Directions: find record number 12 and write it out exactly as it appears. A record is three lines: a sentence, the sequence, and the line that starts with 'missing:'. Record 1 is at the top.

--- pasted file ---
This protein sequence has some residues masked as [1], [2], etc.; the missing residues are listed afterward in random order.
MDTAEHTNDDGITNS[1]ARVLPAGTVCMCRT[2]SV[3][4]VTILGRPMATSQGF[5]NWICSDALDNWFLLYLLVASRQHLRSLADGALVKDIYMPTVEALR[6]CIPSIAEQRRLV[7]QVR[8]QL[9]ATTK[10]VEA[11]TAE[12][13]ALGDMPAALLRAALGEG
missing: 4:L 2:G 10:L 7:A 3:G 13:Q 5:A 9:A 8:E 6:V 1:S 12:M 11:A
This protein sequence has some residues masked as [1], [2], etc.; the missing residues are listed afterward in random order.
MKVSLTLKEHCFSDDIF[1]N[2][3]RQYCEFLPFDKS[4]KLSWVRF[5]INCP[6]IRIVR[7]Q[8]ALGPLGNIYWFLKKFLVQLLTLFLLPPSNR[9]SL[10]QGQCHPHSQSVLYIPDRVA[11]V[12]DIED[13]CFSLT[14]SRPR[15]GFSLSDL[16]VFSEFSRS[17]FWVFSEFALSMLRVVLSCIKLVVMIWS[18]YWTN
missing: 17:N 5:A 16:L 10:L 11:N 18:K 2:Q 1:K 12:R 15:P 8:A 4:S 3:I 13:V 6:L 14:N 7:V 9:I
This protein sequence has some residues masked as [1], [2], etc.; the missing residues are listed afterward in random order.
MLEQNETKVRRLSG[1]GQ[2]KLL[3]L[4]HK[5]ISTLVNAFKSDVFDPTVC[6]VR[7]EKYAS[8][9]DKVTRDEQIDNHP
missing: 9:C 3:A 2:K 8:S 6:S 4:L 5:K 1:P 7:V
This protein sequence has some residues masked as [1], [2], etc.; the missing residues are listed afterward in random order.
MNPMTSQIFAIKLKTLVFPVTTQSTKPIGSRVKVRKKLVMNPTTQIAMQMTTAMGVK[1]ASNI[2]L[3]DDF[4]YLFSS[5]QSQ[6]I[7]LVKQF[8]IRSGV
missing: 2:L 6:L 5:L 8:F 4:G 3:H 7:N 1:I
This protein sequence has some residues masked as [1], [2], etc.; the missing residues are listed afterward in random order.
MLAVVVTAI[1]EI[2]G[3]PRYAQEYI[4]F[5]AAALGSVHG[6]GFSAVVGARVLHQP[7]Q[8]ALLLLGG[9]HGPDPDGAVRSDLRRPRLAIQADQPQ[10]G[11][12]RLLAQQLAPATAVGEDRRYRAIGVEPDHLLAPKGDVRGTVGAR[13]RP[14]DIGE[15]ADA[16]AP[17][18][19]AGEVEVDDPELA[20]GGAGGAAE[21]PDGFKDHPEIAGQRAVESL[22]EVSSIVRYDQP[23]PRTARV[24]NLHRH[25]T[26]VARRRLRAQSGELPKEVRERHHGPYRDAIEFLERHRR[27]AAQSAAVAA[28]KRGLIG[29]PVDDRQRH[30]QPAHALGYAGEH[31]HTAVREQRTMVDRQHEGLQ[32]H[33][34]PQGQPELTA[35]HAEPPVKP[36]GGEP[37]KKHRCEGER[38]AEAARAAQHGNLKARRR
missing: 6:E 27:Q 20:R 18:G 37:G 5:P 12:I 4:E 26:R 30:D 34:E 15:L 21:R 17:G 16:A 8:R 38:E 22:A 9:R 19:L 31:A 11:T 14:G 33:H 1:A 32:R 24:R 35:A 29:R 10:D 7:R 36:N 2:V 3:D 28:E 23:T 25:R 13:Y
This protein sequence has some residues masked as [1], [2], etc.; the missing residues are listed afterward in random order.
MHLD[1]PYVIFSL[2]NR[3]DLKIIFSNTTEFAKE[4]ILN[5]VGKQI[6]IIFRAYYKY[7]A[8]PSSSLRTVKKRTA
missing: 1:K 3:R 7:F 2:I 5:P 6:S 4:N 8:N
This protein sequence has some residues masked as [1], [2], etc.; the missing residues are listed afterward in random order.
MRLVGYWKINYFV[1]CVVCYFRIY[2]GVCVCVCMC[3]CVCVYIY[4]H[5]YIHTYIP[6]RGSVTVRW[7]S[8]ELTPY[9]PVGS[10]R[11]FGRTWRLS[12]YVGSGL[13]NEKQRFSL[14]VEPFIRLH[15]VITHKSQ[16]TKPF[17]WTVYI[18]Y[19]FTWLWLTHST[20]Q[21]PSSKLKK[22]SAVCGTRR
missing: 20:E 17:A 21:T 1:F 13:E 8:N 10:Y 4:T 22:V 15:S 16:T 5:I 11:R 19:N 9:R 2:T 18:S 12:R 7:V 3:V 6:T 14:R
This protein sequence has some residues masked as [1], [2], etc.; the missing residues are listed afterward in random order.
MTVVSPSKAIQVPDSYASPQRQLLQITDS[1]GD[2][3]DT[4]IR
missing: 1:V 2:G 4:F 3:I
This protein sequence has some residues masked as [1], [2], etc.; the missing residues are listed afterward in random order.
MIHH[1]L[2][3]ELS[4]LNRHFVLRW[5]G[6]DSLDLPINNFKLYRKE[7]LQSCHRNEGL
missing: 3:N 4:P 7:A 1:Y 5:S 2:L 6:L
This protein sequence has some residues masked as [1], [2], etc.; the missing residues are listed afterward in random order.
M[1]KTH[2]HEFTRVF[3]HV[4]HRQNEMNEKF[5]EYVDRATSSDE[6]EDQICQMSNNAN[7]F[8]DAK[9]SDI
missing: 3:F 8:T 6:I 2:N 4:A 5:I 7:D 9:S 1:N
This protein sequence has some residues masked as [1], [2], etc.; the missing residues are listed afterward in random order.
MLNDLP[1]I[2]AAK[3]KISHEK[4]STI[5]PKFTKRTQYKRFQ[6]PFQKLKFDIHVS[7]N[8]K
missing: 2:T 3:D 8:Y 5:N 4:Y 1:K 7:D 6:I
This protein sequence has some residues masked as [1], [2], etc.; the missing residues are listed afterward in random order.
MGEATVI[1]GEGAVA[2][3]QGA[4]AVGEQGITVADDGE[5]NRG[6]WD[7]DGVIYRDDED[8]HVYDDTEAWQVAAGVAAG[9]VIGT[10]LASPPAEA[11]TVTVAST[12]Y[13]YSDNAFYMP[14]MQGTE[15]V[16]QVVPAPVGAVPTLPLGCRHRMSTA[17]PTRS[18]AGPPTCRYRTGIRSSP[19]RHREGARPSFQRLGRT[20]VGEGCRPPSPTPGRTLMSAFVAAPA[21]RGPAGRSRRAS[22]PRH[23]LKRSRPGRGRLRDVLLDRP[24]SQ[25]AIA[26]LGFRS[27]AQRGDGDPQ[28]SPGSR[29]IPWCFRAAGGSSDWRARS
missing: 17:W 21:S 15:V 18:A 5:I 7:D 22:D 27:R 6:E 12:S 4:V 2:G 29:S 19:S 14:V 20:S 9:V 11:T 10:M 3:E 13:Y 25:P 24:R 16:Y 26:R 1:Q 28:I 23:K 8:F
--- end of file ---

This protein sequence has some residues masked as [1], [2], etc.; the missing residues are listed afterward in random order.
MGEATVI[1]GEGAVA[2][3]QGA[4]AVGEQGITVADDGE[5]NRG[6]WD[7]DGVIYRDDED[8]HVYDDTEAWQVAAGVAAG[9]VIGT[10]LASPPAEA[11]TVTVAST[12]Y[13]YSDNAFYMP[14]MQGTE[15]V[16]QVVPAPVGAVPTLPLGCRHRMSTA[17]PTRS[18]AGPPTCRYRTGIRSSP[19]RHREGARPSFQRLGRT[20]VGEGCRPPSPTPGRTLMSAFVAAPA[21]RGPAGRSRRAS[22]PRH[23]LKRSRPGRGRLRDVLLDRP[24]SQ[25]AIA[26]LGFRS[27]AQRGDGDPQ[28]SPGSR[29]IPWCFRAAGGSSDWRARS
missing: 17:W 21:S 15:V 18:A 5:I 7:D 22:D 27:R 6:E 12:S 4:V 2:G 29:S 19:S 14:V 20:S 9:V 11:T 10:M 3:E 13:Y 25:P 24:R 16:Y 26:R 1:Q 28:I 23:K 8:F